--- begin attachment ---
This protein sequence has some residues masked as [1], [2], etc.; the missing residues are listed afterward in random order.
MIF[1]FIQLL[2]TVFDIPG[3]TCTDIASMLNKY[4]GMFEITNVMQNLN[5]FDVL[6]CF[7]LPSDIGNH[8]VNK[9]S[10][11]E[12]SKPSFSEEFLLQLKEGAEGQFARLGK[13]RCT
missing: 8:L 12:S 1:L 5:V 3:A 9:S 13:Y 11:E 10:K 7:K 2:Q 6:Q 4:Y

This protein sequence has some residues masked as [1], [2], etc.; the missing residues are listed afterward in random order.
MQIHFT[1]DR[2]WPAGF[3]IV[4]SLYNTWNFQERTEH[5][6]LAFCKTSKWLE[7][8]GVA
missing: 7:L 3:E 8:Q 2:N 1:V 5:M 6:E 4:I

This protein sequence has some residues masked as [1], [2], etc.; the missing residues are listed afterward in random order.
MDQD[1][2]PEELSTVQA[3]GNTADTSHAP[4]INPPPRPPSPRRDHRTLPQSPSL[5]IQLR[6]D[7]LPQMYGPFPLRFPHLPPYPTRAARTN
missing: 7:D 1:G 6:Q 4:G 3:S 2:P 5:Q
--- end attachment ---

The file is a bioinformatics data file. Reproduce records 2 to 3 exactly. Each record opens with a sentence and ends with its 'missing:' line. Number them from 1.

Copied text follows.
This protein sequence has some residues masked as [1], [2], etc.; the missing residues are listed afterward in random order.
MQIHFT[1]DR[2]WPAGF[3]IV[4]SLYNTWNFQERTEH[5][6]LAFCKTSKWLE[7][8]GVA
missing: 7:L 3:E 8:Q 2:N 1:V 5:M 6:E 4:I

This protein sequence has some residues masked as [1], [2], etc.; the missing residues are listed afterward in random order.
MDQD[1][2]PEELSTVQA[3]GNTADTSHAP[4]INPPPRPPSPRRDHRTLPQSPSL[5]IQLR[6]D[7]LPQMYGPFPLRFPHLPPYPTRAARTN
missing: 7:D 1:G 6:Q 4:G 3:S 2:P 5:Q